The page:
United States v. Walker, No. 16-4367 (4th Cir. 2017)

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Justia Opinion Summary

Defendant appealed the district court's application of a sixteen-level sentencing enhancement after pleading guilty to illegal reentry after being convicted of an aggravated felony. The Fourth Circuit affirmed, holding that defendant's prior conviction under Ohio Rev. Code Ann. 2925.03(A)(2) categorically qualifies as a "drug trafficking offense" as defined in U.S.S.G. 2L1.2, cmt. n.1(B)(iv) (2015). Because the Ohio statute in this case requires that defendant have knowledge that the controlled substance is intended for sale, the statute does not apply to simple possession.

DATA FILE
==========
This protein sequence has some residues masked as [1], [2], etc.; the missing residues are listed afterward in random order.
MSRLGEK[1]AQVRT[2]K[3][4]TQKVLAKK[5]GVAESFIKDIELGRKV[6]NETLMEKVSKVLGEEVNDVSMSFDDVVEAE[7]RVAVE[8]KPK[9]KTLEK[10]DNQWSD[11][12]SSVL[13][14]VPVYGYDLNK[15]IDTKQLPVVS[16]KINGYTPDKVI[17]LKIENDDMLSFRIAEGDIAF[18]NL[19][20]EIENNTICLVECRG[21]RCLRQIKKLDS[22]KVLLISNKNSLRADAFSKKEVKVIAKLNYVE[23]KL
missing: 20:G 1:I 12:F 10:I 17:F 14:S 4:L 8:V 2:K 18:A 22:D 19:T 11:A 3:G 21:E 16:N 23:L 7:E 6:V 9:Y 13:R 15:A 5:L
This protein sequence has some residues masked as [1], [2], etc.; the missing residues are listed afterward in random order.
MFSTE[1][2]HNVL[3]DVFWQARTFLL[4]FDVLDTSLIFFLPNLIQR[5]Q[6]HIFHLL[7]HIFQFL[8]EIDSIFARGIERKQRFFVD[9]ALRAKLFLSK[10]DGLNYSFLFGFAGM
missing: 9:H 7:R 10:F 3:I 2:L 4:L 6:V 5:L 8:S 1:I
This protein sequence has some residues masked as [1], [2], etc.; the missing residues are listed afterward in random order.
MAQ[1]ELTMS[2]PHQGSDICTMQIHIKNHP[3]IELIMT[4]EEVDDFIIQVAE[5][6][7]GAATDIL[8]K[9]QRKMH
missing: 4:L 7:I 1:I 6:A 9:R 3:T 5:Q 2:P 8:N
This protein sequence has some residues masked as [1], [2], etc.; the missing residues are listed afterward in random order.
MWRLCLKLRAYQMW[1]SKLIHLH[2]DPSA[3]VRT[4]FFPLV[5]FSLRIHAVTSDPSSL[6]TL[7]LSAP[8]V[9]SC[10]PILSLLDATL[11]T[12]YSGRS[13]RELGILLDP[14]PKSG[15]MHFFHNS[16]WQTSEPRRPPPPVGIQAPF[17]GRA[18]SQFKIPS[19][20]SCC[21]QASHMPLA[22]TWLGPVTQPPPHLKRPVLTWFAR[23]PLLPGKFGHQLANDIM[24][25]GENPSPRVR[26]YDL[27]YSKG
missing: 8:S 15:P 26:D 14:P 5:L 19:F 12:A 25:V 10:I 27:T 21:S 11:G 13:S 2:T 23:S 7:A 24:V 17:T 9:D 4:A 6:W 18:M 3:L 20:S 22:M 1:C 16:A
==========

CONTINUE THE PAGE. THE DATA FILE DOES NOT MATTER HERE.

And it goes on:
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PUBLISHED UNITED STATES COURT OF APPEALS FOR THE FOURTH CIRCUIT No. 16-4367 UNITED STATES OF AMERICA, Plaintiff - Appellee, v. DEAN WASHINGTON WALKER, Defendant - Appellant. Appeal from the United States District Court for the District of South Carolina, at Columbia. Cameron McGowan Currie, Senior District Judge. (3:15-cr-00827-CMC-1) Argued: March 24, 2017 Decided: May 24, 2017 Before TRAXLER and WYNN, Circuit Judges, and DAVIS, Senior Circuit Judge. Affirmed by published opinion. Judge Traxler wrote the opinion, in which Judge Wynn and Senior Judge Davis joined. ARGUED: Kimberly Harvey Albro, OFFICE OF THE FEDERAL PUBLIC DEFENDER, Columbia, South Carolina, for Appellant. William E. Day, II, OFFICE OF THE UNITED STATES ATTORNEY, Florence, South Carolina, for Appellee. ON BRIEF: Beth Drake, Acting United States Attorney, Jimmie Ewing, Assistant United States Attorney, OFFICE OF THE UNITED STATES ATTORNEY, Columbia, South Carolina, for Appellee. TRAXLER, Circuit Judge: Dean Washington Walker, a native of Jamaica, pleaded guilty to illegal re-entry after being convicted of an aggravated felony. See 8 U.S.C. § 1326(b)(2). At sentencing, the district court concluded that Walker’s prior drug conviction in Ohio qualified as a “drug trafficking offense,” and the district court therefore applied the 16-level enhancement called for by the then-current version of U.S.S.G. § 2L1.2(b)(1)(A)(i) (2015). With the 16-level enhancement, Walker’s offense level was 21, which, when combined with his category III criminal history, yielded an advisory sentencing range of 46-57 months. The district court varied downward and sentenced Walker to 30 months’ imprisonment. Walker appeals, challenging only the application of the 16-level enhancement. Finding no error, we affirm. I. To determine whether a prior conviction qualifies as a predicate offense under § 2L1.2, we apply the categorical approach, comparing the elements of the underlying offense to the federal definition. See, e.g., United States v. Alfaro, 835 F.3d 470, 472 (4th Cir. 2016). If the elements of the underlying offense “correspond[] in substance” to the federal definition, Taylor v. United States, 495 U.S. 575, 599 (1990), the underlying offense categorically qualifies for the enhancement. In 2004, Walker pleaded guilty to a charge of drug trafficking under Ohio law. The statute under which he was convicted states: 2 No person shall knowingly . . . [p]repare for shipment, ship, transport, deliver, prepare for distribution, or distribute a controlled substance or a controlled substance analog, when the offender knows or has reasonable cause to believe that the controlled substance or a controlled substance analog is intended for sale or resale by the offender or another person. Ohio Rev. Code Ann. § 2925.03(A)(2). At the time of Walker’s sentencing, U.S.S.G. § 2L1.2 provided for a 16-level enhancement in illegal entry cases where the defendant was deported after “a conviction for a felony that is . . . a drug trafficking offense for which the sentence imposed exceeded 13 months.” U.S.S.G. § 2L1.2(b)(1)(A)(i) (2015). 1 The Commentary to § 2L1.2 defined “drug trafficking offense” as an offense under federal, state, or local law that prohibits the manufacture, import, export, distribution, or dispensing of, or offer to sell a controlled substance (or a counterfeit substance) or the possession of a controlled substance (or a counterfeit substance) with intent to manufacture, import, export, distribute, or dispense. U.S.S.G. § 2L1.2, cmt. n.1(B)(iv) (2015) (emphasis added). A. Focusing on the “with intent to manufacture . . .” language of the Guidelines, Walker argues that his Ohio conviction does not qualify as a drug trafficking offense because the statute requires only that the defendant act knowingly rather than with specific intent, as he contends is required by the Guidelines. According to Walker, his 1 This section of the Sentencing Guidelines was amended effective November 1, 2016. The present version of § 2L1.2 provides for escalating offense-level enhancements based on the length of sentence imposed for prior convictions. See U.S.S.G. § 2L1.2(b)(2) (2016). 3 prior conviction qualifies only as a “felony,” which warrants a 4-level enhancement under § 2L1.2(b)(1)(D). We disagree. Walker’s argument is based on a misreading of the Guidelines’ definition of a “drug trafficking offense.” As Walker reads the definition, the “with intent . . .” language applies to every one of the listed prohibited acts, not just to the act of possession. Walker thus effectively rewrites the definition of “drug trafficking offense” to read: an offense under federal, state, or local law that prohibits the manufacture, import, export, distribution, possession or dispensing of, or offer to sell a controlled substance (or a counterfeit substance) or the possession of a controlled substance (or a counterfeit substance) with intent to manufacture, import, export, distribute, or dispense. Of course, we must apply the definition as written, not as Walker wishes it were written. Given the Guidelines’ repetition of the object of the prohibited acts – “controlled substance (or a counterfeit substance),” it is clear that “drug trafficking offense” encompasses two kinds of offenses: (1) offenses involving the manufacturing, importation, or distribution of controlled (or counterfeit) substances, and (2) offenses involving possession of controlled (or counterfeit) substances where that possession is for the specific purpose of engaging in distribution-related activities. See United States v. Ponce-Rodriguez, 863 F. Supp. 2d 536, 539 (E.D. Va. 2012) (“An offense of conviction constitutes a ‘drug trafficking offense’ under § 2L1.2 if, and only if, the offense actually required proof of either (i) ‘the manufacture, import, export, distribution, or dispensing of, or offer to sell a controlled substance (or a counterfeit substance)’ or (ii) ‘the possession of a controlled substance (or a counterfeit substance) with intent to manufacture, import, export, distribute, or dispense.’” (quoting U.S.S.G. § 2L1.2, cmt. 4 n.1(B)(iv)). This reading of the Guidelines’ definition makes sense, as courts have long distinguished between mere possession of drugs and trafficking in drugs. See, e.g., Lopez v. Gonzales, 549 U.S. 47, 53-54 (2006) (noting that “ordinarily ‘trafficking’ means some sort of commercial dealing,” and rejecting argument that “would often turn simple possession into trafficking, just what the English language tells us not to expect”); United States v. Renteria-Martinez, 847 F.3d 297, 300 (5th Cir. 2017) (per curiam) (“Possession alone does not equate to drug trafficking.”). We therefore conclude that, under the previous version of § 2L1.2, the specific “intent to manufacture, import, export, distribute, or dispense” is an element that must be established only for drug possession offenses. 2 The absence of a specific-intent requirement in the Ohio statute thus does not prevent Walker’s conviction from qualifying as a drug trafficking offense under U.S.S.G. § 2L1.2(b)(1)(A)(i) (2015). B. Because the absence of a specific-intent element in the Ohio statute does not preclude application of the 16-level sentence enhancement, the dispositive question is 2 Although § 2L1.2 does not specify a mens rea for the non-possession offenses qualifying as drug trafficking, we think it clear that the “knowing” standard reflected in the Ohio statute is sufficient. As noted above, the Guidelines define “drug trafficking offense” as an offense under state or federal law prohibiting distribution of controlled substances. See U.S.S.G. § 2L1.2, cmt. n.1(B)(iv) (2015). The federal statute prohibiting distribution of controlled substances applies to defendants who “knowingly or intentionally” violate its terms. See 21 U.S.C. § 841(a). If the “knowing” standard used in the Ohio statute were not sufficient to qualify distribution offenses as “drug trafficking offenses” under the Guidelines, then § 841 would be overbroad for purposes of the categorical approach, such that no federal convictions under § 841 would qualify as drug trafficking offenses under § 2L1.2. 5 whether Ohio Rev. Code Ann. § 2925.03(A)(2) categorically qualifies as a statute prohibiting “the manufacture, import, export, distribution, or dispensing of, or offer to sell a controlled substance (or a counterfeit substance).” U.S.S.G. § 2L1.2, cmt. n.1(B)(iv) (2015). We believe that question must be answered in the affirmative. The Ohio statute qualifies as a drug trafficking offense under the categorical approach only if all of the ways of violating the statute, including the least culpable, satisfy the Guidelines’ definition of a drug trafficking offense. 3 See, e.g., United States v. Flores-Granados, 783 F.3d 487, 492 (4th Cir. 2015); United States v. King, 673 F.3d 274, 278 (4th Cir. 2012). As noted above, the statute applies to defendants who knowingly “prepare for shipment, ship, transport, deliver, prepare for distribution, or distribute” controlled substances, so long as the defendants do those acts “knowing, or having reason to know, that the substance is intended for sale.” State v. Cabrales, 886 N.E.2d 181, 188 (Ohio 2008). In United States v. Karam, 496 F.3d 1157 (10th Cir. 2007), the Tenth Circuit considered whether a conviction under the same Ohio statute qualified as a “controlled 3 If the various acts listed in Ohio Rev. Code Ann. § 2925.03(A)(2) were alternate elements of what amount to separate crimes, the statute would be “divisible,” such that we could consult a limited universe of documents “to determine what crime, with what elements, [Walker] was convicted of.” Mathis v. United States, 136 S. Ct. 2243, 2249 (2016). It appears that the acts listed in § 2925.03(A)(2) are various means by which the single trafficking offense can be committed and that the statute therefore is not divisible. See State v. Cabrales, 886 N.E.2d 181, 189 (Ohio 2008). Nonetheless, even if the statute were divisible, the indictment against Walker simply tracks the statutory language and lists all of the acts mentioned in the statute. The modified categorical approach thus would be of no assistance in this case. 6 substance offense” under the career-offender guideline. See U.S.S.G. § 4B.1.2(b). 4 The court concluded that all of the acts prohibited by the Ohio statute qualify as “distribution”: While the relevant portion of the Ohio statute prohibits conduct which alone may consist of no more than mere possession, it does so only “when the offender knows or has reasonable cause to believe the controlled substance is intended for sale or resale by . . . another.” Ohio Rev. Code Ann. § 2925.03(A)(2). This language makes clear that the statute prohibits only acts of distribution and does not extend to the possession of drugs for personal use. If an individual has knowledge or reasonable cause to believe drugs are intended for sale by another, the preparation for shipment, shipment, or transport of those drugs cannot simply involve the possessory act of one person moving his own drugs, as Karam asserts. Rather, each of these acts is an integral part of the distribution process and is therefore an act of distribution in and of itself. Simply because the Ohio statute prohibits each of the various phases of the distribution process does not make any one of these intervening acts any less an act of distribution than the final step in the process. Karam, 496 F.3d at 1167-68; accord United States v. Fuentes-Oyervides, 541 F.3d 286, 289 (5th Cir. 2008) (per curiam) (“[W]e agree with the Tenth Circuit’s understanding that an individual who prepares for shipment, ships, transports, delivers, prepares for distribution, or distributes a controlled substance while he knows or should know that the substance is intended for sale, commits an act of distribution under the Guidelines.”). 4 The Guidelines’ definition of “controlled substance offense” is substantively identical to the definition of “drug trafficking offense” at issue here. See U.S.S.G. § 4B.1.2(b) (“‘[C]ontrolled substance offense’ means an offense under federal or state law, punishable by imprisonment for a term exceeding one year, that prohibits the manufacture, import, export, distribution, or dispensing of a controlled substance (or a counterfeit substance) or the possession of a controlled substance (or a counterfeit substance) with intent to manufacture, import, export, distribute, or dispense.”). 7 We agree. Because the Ohio statute requires that the prohibited acts be done with knowledge of the intended sale, each of the prohibited acts are acts of distribution, not mere possession. If nothing else, a defendant who packs drugs for shipment knowing that someone else intends to sell the drugs has at least aided and abetted drug distribution, which is sufficient to support the enhancement. See U.S.S.G. § 2L1.2, cmt n.5 (2015) (“Prior convictions of offenses counted under subsection (b)(1) include the offenses of aiding and abetting, conspiring, and attempting, to commit such offenses.”). Convictions under the Ohio statute therefore categorically qualify as drug trafficking offenses under the Guidelines. Walker contends, however, that this court in United States v. Maroquin-Bran, 587 F.3d 214 (4th Cir. 2009), held that transporting drugs -- one of the acts prohibited by the Ohio statute -- does not qualify as drug trafficking activity under § 2L1.2. We disagree. At issue in Maroquin-Bran was a conviction under a California statute that “prohibits two offenses: sale of marijuana and transportation of marijuana.” MaroquinBran, 587 F.3d at 218. Pointing to a California case holding that a defendant could be convicted under the statute for transporting marijuana for personal use, see People v. Rogers, 486 P.2d 129 (Ca. 1971), we explained that a transportation conviction “may not” qualify as a drug trafficking offense because that conviction could be based on a defendant’s mere possession of marijuana. Maroquin-Bran, 587 F.3d at 218; see Rogers, 486 P.2d at 132 (“Nor can we agree with defendant[] . . . that the offense of illegal transportation requires a specific intent to transport contraband for the purpose of sale or distribution, rather than personal use.”). 8 Maroquin-Bran therefore did not hold that transportation of a controlled substance could never qualify as a drug trafficking offense; it simply held that a conviction under the particular California statute at issue was not categorically a drug trafficking offense because it could be based on an act of simple possession, rather than possession “with intent to manufacture, import, export, distribute, or dispense,” as required by the Guidelines. U.S.S.G. § 2L1.2, cmt. n.1(B)(iv). Because the Ohio statute in this case requires that the defendant have knowledge that the controlled substance is intended for sale, the statute does not apply to simple possession. Nothing in Maroquin-Bran compels a different conclusion. II. Accordingly, we agree with the district court that Walker’s prior conviction under Ohio Rev. Code Ann. § 2925.03(A)(2) categorically qualifies as a “drug trafficking offense” as defined in U.S.S.G. § 2L1.2, cmt. n.1(B)(iv) (2015). Because the district court properly applied the 16-level enhancement, we affirm Walker’s conviction and sentence. AFFIRMED 9